I think many mders don't really know how it is living a free-dream life. I didn't know, at all.

I am right there with you on not wanting to cure it. Because from the outside, it looks like I am pretty successful, keeping jobs, graduating, getting things I need taken care of done, etc. On the inside, I daydream a lot to just get by with the day. I graduated with a bachelors in animation, and I would love to use the intensity of the daydreams and be able to see things enough to draw them - so I totally get you there. 

If there was a way to make it so I would not feel the sucking draw to ONLY do MDD during certain times and just focus on getting the material down, I would absolutely love it. I am still attacking it head on to get into a schedule, which does not seem to be working as well as I would like. I'm going to try tricking my brain into smaller tasks of getting the information down, and see how that progresses.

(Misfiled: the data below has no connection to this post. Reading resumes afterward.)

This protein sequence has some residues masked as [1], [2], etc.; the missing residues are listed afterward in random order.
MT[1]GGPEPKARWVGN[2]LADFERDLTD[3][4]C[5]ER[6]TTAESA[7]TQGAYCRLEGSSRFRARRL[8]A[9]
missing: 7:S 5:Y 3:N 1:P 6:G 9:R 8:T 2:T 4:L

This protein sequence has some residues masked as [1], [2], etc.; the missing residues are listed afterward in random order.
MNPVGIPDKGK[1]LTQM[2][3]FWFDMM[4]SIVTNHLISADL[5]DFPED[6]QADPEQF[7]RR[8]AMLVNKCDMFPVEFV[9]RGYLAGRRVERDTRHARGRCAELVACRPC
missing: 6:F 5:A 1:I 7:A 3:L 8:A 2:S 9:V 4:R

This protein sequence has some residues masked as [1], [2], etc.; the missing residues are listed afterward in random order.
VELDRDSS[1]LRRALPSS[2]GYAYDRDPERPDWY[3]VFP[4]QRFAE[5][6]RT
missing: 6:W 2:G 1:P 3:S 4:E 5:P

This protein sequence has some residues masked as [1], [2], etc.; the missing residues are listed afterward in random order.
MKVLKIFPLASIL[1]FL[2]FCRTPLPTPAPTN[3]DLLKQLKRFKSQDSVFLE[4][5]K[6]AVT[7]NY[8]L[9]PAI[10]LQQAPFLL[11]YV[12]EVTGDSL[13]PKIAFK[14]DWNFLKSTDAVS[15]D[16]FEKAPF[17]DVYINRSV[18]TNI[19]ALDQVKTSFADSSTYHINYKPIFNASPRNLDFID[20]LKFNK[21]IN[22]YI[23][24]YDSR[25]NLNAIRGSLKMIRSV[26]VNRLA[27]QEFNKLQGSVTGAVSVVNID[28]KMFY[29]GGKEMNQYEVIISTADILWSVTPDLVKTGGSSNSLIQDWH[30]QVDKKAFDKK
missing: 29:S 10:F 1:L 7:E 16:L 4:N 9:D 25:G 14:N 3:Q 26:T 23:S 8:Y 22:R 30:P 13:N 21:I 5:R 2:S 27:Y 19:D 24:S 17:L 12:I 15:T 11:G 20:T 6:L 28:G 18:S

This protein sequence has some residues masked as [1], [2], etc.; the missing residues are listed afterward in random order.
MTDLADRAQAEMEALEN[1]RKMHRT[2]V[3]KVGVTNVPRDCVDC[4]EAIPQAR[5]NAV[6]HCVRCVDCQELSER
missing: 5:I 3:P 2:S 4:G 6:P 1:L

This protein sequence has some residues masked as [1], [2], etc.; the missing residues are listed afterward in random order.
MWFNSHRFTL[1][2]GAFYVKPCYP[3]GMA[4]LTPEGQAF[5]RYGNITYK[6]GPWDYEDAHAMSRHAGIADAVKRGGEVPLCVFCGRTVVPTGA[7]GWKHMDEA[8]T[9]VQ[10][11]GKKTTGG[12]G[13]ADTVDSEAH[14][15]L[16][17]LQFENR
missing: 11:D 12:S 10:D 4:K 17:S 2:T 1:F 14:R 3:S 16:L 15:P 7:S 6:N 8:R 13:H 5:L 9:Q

I know one thing: This has been an essential part of me since before I can even remember, and it might not be necessary to continue through life with this, but I want it to be there. I want to have a back up plan for when everything hits the fan. I want to be able to take care of the uncomfortable feelings in a way that does not hurt those around me. I want it to a point I NEED it. 

So no, you are not the only one. This might just be our version of healthy until something else comes along, or until we figure it out.